The Legal Cloud has announced the beta release of its new cloud service. Using Rackspace's data centers to offer what it claims is a secure and cost-effective version of cloud computing, the Legal Cloud is attempting to address enterprises' primary concern about using cloud technology and cash in on cheap and extensible computing power.
Still in its infancy, Legal Cloud is being tested by a few firms. David Sheetz, director of technology at Townsend, Townsend and Crew LLP in San Francisco says their involvement goes as deep as one test bed Exchange server. "It's pie-in-the-sky at this point," Sheetz said, "We haven't done anything with it yet" beyond the one server instance. He says it's an attractive proposal, but he will reserve judgment until the Legal Cloud shows that it can go further than the conceptual phase.
Sheetz is optimistic about the potential for savings if the fledgling network can prove itself, and that his firm might use it primarily for new IT projects and emergency provisioning.
Traditionally very conservative when it comes to new technology and bound by strict laws and regulation governing data retention and availability, law firms seem like the last candidate that would embrace the cloud. But founders Mark Hadfield and Kent Langley are sure they have the right recipe for the skeptical customer. The Legal Cloud has reserved space in Rackspace datacenters in various locations and fenced them off to create a private cloud for its customers.
Hadfield and Langley were unwilling to say how much capacity they currently have online, but feel confident they can meet demand. In addition to being a new, industry-specific VAR in the cloud, Legal Cloud may represent a new model for startups of very low cost investment, since they need practically no capital investment to offer computing services and can rent more space from Rackspace or other infrastructure providers on demand.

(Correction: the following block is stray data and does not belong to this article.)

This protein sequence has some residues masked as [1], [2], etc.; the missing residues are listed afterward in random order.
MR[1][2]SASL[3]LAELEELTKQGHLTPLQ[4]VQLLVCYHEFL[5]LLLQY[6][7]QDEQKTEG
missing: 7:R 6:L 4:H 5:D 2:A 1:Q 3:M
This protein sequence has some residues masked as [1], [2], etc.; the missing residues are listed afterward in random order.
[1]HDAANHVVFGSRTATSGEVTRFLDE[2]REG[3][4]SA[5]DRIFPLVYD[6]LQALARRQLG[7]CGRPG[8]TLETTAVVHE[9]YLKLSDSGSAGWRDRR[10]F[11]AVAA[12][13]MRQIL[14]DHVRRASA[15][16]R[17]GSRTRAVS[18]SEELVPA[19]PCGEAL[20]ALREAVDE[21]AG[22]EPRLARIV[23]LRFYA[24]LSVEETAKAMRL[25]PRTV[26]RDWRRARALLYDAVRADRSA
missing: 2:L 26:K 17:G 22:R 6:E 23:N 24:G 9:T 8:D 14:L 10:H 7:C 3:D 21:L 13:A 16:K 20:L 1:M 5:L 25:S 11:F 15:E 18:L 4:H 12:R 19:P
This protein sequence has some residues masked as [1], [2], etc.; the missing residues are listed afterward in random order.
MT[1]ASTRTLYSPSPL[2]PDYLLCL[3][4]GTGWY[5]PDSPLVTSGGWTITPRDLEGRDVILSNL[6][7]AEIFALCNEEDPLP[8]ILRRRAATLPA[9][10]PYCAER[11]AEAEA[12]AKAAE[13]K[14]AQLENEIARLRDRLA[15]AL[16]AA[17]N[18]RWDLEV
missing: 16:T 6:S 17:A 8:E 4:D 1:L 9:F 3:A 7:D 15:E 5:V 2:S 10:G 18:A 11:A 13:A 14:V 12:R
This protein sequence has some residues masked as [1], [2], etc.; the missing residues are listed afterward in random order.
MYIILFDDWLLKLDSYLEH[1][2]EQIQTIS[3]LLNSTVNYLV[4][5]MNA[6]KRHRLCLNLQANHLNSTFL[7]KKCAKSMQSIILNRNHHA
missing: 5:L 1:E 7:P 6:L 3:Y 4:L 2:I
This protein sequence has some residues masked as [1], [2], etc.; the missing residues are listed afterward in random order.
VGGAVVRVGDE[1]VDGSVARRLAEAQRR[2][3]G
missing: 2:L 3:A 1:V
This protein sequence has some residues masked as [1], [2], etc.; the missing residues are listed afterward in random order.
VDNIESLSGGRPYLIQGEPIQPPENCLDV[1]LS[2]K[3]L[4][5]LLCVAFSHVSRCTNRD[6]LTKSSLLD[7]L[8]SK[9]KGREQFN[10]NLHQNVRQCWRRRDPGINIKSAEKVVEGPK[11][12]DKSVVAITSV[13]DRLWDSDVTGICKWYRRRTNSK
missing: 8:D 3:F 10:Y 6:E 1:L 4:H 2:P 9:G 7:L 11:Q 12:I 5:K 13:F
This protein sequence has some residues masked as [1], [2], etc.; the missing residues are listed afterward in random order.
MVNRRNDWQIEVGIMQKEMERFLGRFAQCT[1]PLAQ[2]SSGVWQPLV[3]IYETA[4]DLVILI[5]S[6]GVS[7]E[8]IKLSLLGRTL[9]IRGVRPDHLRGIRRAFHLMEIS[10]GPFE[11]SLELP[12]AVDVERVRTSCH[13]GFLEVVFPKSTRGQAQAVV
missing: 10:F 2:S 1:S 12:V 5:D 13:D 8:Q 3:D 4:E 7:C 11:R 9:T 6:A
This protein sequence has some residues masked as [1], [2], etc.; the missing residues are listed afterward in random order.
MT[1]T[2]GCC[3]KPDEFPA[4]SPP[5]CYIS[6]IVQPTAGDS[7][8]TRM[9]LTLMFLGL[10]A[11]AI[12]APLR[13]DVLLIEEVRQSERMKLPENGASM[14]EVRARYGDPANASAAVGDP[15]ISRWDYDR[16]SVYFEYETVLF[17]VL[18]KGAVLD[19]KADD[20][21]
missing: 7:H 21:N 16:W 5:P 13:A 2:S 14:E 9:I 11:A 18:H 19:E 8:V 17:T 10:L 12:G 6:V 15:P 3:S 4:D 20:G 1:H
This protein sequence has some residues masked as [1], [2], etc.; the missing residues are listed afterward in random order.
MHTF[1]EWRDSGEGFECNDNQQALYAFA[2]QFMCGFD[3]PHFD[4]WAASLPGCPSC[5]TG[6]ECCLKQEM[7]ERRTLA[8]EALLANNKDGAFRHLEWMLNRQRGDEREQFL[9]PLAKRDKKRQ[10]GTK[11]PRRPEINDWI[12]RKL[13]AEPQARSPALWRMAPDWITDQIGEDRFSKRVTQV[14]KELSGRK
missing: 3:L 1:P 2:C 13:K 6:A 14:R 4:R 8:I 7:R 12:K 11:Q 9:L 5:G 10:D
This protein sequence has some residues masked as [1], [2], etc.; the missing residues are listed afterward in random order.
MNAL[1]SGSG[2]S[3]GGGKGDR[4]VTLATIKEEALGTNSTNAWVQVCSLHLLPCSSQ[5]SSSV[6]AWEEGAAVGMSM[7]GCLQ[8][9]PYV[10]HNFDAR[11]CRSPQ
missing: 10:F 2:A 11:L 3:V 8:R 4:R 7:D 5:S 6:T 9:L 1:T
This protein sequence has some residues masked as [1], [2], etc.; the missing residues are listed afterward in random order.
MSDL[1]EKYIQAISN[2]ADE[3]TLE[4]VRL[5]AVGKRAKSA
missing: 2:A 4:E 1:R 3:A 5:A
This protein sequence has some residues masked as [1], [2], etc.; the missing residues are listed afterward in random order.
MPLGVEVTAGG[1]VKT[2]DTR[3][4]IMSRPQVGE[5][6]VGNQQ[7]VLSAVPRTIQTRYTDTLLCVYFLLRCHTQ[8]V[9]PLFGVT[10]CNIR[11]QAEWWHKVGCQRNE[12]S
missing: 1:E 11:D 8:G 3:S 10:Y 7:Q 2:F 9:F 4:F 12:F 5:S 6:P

Security a problem for many users
Exclusivity and transparency are the security model, says CTO Langley who brings cloud experience as a former employee at Joyent, "The Legal Cloud is not the public cloud," he explained, saying that they guarantee that their networks are separated from the public internet and that networked resources and storage are carefully managed to ensure each customer's data and platforms are not intermingled. They comfort customers by flinging wide the doors and offering "complete transparency", for firms adding that customers can look at every detail of their installation on Legal Cloud and perform traditional audits.
Legal Cloud is selling the appearance of turning resources on their cloud into a node on a customer's network. Langley says that Legal Cloud offers direct network access in some areas and a "VPN overlay" that most customers will use. Legal Cloud is Microsoft-centric but Langley adds that virtualization allows them to offer almost any server or networking flavor a client uses.
They have also planned for potential new clients where Rackspace doesn't have computers; they'll come and install a node for you, if you've got the scratch. "We had two (inquiries) last week that were not on our roadmap", said Langley. Legal Cloud will help a client make the appropriate investment in hardware to connect to the service. "It's really down to how much time and money they've got," said CEO Mark Hadfield. The physical location of legal documents and records is often mandated by law in each country.
Hadfield helped develop electronic document tracking and comparison software called Workshare DeltaView, widely used in the legal industry. Hadfield says that the industry spends about $250 million a year on IT, often building 100% duplicate networks in case of disaster. He touts savings on investment and the flexibility of on-demand computing resources as reasons to use Legal Cloud. "The obvious challenge is to get clients comfortable" with outsourcing compute and data resources, he said. Hadfield adds that he wants to capitalize on a trend in data center investment, saying that "You'll find they're building the same types of facilities" that Legal Cloud is offering to rent.
Hadfield became aware of the potential for cloud VARs after talking to salespeople for the big public cloud providers. "They really didn't have any idea about industry-specific requirements," he said. Hadfield noticed there was a gap between the needs of enterprise and adaptive cloud technologies and took the plunge in creating a customized cloud for an industry with clearly defined security needs.
Hadfield said they expect the beta to last about 3 months and they are not seeking capital at this point.